What I actually want is to have the flexibility to...
# announcements
What I actually want is to have the flexibility to use these as extension functions so my implementing classes can just call .toBundle()
paulwoitaschek: if the class has to implement it anyway, why do you need it to be an extension function?
The class can't implement it as fromBundle is creating instances so it's kind of static
ah sorry. of course 🙈
What I need acutally is some kind of a static interface
I could split the interface and let the class implement bundler and the companion object unbundler
But that's still inconvenient as I now have this implicit contract
something like this?
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fun <T,R: Bundler> T.fromBundle(b: Bundle) : R {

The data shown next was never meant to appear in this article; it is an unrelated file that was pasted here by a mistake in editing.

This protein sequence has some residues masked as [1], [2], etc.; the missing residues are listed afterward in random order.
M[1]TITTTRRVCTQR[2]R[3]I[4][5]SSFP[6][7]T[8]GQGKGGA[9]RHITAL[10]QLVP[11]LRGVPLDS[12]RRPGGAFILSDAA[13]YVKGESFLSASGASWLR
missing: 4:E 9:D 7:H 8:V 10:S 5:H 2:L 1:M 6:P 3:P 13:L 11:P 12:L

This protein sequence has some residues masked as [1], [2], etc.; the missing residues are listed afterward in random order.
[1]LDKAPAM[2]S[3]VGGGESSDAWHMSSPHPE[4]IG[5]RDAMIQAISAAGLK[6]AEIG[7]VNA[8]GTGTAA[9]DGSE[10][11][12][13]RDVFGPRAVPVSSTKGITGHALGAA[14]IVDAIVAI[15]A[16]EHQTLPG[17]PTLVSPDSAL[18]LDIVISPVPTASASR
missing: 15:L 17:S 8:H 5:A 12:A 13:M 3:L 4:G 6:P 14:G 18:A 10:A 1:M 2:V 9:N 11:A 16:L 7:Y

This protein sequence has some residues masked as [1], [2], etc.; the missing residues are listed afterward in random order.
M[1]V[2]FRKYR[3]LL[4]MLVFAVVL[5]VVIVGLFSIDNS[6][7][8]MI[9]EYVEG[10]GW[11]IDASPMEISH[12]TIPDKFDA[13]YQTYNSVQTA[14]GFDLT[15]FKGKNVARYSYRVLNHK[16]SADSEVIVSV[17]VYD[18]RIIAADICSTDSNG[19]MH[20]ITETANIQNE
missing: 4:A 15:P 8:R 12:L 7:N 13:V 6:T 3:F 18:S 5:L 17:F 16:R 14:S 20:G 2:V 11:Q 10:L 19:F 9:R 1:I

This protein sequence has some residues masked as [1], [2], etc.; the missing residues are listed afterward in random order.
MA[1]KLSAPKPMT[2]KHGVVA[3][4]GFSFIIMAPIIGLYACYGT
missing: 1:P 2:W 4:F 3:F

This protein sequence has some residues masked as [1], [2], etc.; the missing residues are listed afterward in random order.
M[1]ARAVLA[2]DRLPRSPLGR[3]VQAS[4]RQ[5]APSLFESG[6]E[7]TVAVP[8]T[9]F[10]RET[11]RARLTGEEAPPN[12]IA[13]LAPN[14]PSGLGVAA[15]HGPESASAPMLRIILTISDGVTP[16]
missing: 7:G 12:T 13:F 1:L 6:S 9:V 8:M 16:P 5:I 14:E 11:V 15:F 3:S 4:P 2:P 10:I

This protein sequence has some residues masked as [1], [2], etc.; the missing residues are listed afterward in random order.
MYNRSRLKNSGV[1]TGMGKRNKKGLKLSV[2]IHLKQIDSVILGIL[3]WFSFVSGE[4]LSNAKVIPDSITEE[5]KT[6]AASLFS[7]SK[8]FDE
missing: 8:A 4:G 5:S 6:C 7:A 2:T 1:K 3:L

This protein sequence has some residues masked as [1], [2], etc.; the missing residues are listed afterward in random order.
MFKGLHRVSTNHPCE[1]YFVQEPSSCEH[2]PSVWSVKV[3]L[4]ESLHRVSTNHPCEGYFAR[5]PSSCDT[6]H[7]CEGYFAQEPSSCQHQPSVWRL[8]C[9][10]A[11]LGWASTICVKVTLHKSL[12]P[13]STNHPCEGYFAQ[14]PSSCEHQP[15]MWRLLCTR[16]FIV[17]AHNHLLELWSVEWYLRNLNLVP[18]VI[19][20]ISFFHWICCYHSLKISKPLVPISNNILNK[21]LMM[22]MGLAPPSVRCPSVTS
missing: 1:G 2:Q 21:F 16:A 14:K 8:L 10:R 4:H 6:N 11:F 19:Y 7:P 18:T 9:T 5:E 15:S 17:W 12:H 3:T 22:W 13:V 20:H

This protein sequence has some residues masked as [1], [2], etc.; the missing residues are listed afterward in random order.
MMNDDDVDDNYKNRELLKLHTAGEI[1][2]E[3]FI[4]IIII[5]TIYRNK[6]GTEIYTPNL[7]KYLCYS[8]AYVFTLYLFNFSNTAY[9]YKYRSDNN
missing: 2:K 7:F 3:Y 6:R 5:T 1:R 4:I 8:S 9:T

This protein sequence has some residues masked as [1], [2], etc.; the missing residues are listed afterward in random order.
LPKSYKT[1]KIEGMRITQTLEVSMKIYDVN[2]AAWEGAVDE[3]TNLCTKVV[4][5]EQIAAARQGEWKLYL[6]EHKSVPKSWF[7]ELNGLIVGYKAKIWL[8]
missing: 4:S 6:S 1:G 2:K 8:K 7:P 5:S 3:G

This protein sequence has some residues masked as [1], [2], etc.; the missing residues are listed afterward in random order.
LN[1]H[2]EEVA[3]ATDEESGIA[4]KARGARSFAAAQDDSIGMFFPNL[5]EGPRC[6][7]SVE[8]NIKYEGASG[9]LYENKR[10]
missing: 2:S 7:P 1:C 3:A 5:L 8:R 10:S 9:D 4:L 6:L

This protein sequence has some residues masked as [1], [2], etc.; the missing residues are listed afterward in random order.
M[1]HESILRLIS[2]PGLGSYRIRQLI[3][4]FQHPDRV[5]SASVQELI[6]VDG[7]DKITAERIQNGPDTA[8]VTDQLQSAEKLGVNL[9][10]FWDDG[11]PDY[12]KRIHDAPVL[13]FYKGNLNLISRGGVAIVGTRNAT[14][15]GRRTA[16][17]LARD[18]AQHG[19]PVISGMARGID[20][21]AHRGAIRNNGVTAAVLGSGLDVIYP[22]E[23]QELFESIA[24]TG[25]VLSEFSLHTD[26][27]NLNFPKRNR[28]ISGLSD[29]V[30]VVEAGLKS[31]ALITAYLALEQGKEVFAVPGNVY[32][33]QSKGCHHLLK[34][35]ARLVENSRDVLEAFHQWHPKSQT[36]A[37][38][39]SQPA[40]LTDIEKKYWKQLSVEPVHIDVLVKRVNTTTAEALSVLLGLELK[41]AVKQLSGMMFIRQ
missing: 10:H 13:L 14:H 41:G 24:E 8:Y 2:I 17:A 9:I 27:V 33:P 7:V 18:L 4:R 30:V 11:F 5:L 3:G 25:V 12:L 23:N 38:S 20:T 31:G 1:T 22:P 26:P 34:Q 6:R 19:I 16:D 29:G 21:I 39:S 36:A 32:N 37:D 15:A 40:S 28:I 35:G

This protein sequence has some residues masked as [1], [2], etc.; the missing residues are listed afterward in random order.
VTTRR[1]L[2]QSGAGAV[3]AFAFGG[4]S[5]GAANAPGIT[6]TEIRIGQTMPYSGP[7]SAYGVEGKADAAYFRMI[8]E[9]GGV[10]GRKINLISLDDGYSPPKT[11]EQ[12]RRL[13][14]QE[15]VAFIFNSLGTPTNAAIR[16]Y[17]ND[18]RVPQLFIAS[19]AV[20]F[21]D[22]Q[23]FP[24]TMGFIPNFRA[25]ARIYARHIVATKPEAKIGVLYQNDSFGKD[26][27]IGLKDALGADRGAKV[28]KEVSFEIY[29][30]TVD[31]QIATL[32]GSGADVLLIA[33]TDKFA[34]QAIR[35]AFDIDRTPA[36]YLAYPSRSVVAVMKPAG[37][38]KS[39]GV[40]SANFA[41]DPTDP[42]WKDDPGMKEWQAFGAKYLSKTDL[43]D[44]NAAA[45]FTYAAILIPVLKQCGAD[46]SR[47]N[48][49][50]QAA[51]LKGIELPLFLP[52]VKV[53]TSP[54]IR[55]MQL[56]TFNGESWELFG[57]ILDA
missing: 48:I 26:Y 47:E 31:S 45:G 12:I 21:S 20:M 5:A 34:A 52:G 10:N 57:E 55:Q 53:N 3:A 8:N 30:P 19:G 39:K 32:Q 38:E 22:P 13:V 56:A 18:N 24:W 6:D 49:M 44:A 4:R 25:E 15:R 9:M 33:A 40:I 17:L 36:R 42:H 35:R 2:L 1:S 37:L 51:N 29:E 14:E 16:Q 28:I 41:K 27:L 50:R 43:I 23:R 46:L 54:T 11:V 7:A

return UnBundler().fromBundle(b) //will throw if not possible
val thing: Thing = fromBundle(extras)
ah this doesn’t really work because generics. 😞 could imagine that it works with
ok this works:
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abstract class UnBundler(val canHandle: KClass<*>) {

    companion object {
        val unbundlers: MutableList<UnBundler> = arrayListOf()

        inline fun <reified R> unBundle(b: Bundle): R {
            val unbundler = unbundlers.find { it.canHandleClass(R::class) }

            if (unbundler == null)
                throw UnBundlerNotRegistered()

            return unbundler.unbundle(b) as R


    fun canHandleClass(kClass: KClass<*>): Boolean {
        return kClass == canHandle

    abstract fun unbundle(b: Bundle): Any



inline fun <reified R: Bundler> Any.fromBundle(b: Bundle) : R {
    return UnBundler.unBundle<R>(b)
Of course, just as you said, you have to manage two classes. Register a new
for each new class that implements